It was announced on 11 November 2011 during a news conference at the Whisky a Go Go club on West Hollywood’s Sunset Strip that the original Black Sabbath line up of Ozzy, Tony Iommi, Geezer Butler, and Bill Ward would reunite for a world tour and new album, to be produced by Rick Rubin. Bill Ward dropped out for contractual reasons, but the project continued with Rage Against the Machine’s Brad Wilk stepping in for Ward on drums. On 21 May 2012, Black Sabbath played at the O2 Academy in their hometown Birmingham, their first concert since their reunion. The album, entitled 13, was released 11 June 2013, and topped both the UK Albums Chart and the US Billboard 200.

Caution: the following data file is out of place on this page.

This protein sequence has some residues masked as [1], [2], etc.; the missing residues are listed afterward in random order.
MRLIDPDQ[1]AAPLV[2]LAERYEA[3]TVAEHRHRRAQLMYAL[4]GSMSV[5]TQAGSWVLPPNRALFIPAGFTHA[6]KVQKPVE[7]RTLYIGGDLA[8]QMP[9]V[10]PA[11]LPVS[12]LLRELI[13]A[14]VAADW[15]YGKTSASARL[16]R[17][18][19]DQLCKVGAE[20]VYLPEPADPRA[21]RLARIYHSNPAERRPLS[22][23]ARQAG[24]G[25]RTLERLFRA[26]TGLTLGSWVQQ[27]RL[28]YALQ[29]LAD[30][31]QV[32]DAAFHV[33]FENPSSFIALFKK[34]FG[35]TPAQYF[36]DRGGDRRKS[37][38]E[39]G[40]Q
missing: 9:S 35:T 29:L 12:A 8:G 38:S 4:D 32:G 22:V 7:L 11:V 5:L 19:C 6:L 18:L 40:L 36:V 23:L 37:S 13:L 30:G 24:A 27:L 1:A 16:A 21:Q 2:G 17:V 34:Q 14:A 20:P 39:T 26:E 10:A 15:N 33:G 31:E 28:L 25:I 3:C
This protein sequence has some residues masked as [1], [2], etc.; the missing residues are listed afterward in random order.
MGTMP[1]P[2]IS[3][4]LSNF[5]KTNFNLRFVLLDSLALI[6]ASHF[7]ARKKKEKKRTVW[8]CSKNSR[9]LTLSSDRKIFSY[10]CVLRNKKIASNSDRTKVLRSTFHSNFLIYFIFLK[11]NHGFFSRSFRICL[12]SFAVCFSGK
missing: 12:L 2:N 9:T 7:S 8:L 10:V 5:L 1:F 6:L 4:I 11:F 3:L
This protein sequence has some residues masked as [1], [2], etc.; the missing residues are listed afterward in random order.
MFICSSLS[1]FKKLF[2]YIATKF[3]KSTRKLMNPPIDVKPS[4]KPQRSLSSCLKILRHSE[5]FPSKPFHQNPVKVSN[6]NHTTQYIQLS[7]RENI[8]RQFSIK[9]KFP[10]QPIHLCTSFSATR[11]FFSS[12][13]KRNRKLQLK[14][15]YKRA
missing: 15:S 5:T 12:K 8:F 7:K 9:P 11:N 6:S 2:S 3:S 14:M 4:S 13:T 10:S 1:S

In January 2016, the band began a farewell tour, titled “The End”, signifying the final performances of Black Sabbath. The final shows of The End tour took place at the Genting Arena in their home city of Birmingham, England on 2 and 4 February 2017, with Tommy Clufetos replacing Bill Ward as the drummer for the final show.
Other production work
Osbourne achieved greater celebrity status via his own brand of reality television. The Osbournes, a series featuring the domestic life of Osbourne and his family (wife Sharon, children Jack and Kelly, occasional appearances from his son Louis, but eldest daughter Aimee did not participate). The program became one of MTV’s greatest hits. It premiered on 5 March 2002, and the final episode aired 21 March 2005.